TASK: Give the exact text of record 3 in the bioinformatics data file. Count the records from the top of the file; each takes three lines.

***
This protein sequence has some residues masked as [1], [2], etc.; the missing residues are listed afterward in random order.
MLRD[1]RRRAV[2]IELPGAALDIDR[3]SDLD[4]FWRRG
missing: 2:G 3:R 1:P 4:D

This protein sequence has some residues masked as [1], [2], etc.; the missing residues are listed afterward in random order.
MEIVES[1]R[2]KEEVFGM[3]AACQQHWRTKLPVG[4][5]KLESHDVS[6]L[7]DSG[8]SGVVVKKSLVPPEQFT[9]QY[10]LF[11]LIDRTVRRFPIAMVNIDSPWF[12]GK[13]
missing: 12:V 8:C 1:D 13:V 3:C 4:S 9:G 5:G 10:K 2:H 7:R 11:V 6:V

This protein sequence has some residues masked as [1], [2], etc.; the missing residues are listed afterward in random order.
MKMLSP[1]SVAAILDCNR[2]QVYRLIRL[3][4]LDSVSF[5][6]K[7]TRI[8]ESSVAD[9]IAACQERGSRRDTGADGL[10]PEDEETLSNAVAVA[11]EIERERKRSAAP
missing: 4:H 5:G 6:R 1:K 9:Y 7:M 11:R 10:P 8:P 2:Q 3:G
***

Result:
This protein sequence has some residues masked as [1], [2], etc.; the missing residues are listed afterward in random order.
MKMLSP[1]SVAAILDCNR[2]QVYRLIRL[3][4]LDSVSF[5][6]K[7]TRI[8]ESSVAD[9]IAACQERGSRRDTGADGL[10]PEDEETLSNAVAVA[11]EIERERKRSAAP
missing: 4:H 5:G 6:R 1:K 9:Y 7:M 11:R 10:P 8:P 2:Q 3:G